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Bachelor's Degrees

Earning a Bachelor Degree can pay off. In fact, the U.S. Census Bureau reports that those who complete their Bachelor Degree earn an average of $1 million more over their working lifetime than those who hold only a high school diploma. The traditional, four-year Bachelor Degree is typically comprised of between 120 and 128 semester credits. Students who have already earned an Associate Degree may be able to transfer up to 60 credits from their previous college work. Some Bachelor Degree programs--such as one in Architecture--take five years to complete.

In 2002, 28 percent of all men and 24 percent of all women held a Bachelor Degree in the country. Bachelor Degrees programs usually combine a two-year, comprehensive liberal arts and sciences education with two-year specialized courses in the student's chosen professional or vocational field. Bachelor Degrees in Arts (BA) may include concentrations in humanities, fine arts, music, or social sciences. The Bachelor Degree in Science (BS) may focus on mathematics, technology, or life sciences.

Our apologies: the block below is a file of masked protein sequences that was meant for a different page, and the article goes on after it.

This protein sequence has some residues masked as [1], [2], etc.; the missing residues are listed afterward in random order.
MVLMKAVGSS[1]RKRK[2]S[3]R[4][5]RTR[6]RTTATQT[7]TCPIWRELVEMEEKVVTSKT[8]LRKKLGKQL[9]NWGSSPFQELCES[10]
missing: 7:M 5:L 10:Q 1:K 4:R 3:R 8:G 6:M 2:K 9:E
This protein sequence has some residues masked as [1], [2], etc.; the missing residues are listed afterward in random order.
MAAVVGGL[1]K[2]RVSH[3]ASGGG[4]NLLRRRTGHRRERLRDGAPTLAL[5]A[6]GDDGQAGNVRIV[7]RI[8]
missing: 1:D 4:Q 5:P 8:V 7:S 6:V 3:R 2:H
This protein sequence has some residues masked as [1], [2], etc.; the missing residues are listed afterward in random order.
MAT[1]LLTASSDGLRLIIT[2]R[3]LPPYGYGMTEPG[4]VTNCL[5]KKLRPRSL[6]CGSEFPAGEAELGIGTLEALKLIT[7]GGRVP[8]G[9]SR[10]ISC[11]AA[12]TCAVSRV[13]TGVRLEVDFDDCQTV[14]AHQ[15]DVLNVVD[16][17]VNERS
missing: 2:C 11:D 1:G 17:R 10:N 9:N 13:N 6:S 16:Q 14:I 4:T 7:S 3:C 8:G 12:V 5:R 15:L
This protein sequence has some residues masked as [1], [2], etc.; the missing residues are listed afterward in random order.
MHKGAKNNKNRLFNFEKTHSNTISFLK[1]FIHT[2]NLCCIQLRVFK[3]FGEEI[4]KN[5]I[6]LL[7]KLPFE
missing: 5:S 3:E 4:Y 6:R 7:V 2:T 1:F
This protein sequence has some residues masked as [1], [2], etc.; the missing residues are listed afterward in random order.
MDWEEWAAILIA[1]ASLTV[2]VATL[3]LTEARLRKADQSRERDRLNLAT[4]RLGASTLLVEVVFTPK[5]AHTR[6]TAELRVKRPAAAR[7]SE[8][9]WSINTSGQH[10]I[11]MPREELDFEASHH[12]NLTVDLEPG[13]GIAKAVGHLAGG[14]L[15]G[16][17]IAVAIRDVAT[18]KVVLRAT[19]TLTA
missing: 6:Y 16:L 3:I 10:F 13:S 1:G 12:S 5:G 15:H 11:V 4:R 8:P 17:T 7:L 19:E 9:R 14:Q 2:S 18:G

The major fields can include accounting, art, anthropology, biology, business, chemistry, communications, computer science, economics, English, engineering, foreign languages, history, mathematics, music, philosophy, physics, psychology, sociology, and more.

Bachelor Degrees are the minimum level of education required for entering many of today's fastest-growing fields, including computer networking and software professionals, accountants, school teachers, financial advisers, and medical service managers.

In addition to higher incomes, persons who earn Bachelor Degrees are reportedly enjoying greater professional mobility, a greater ability to save money, increased quality of life, and greater leisure time than those without a degree.

Source
ERIC Clearinghouse on Higher Education
U.S. Department of Labor



Bachelor's Schools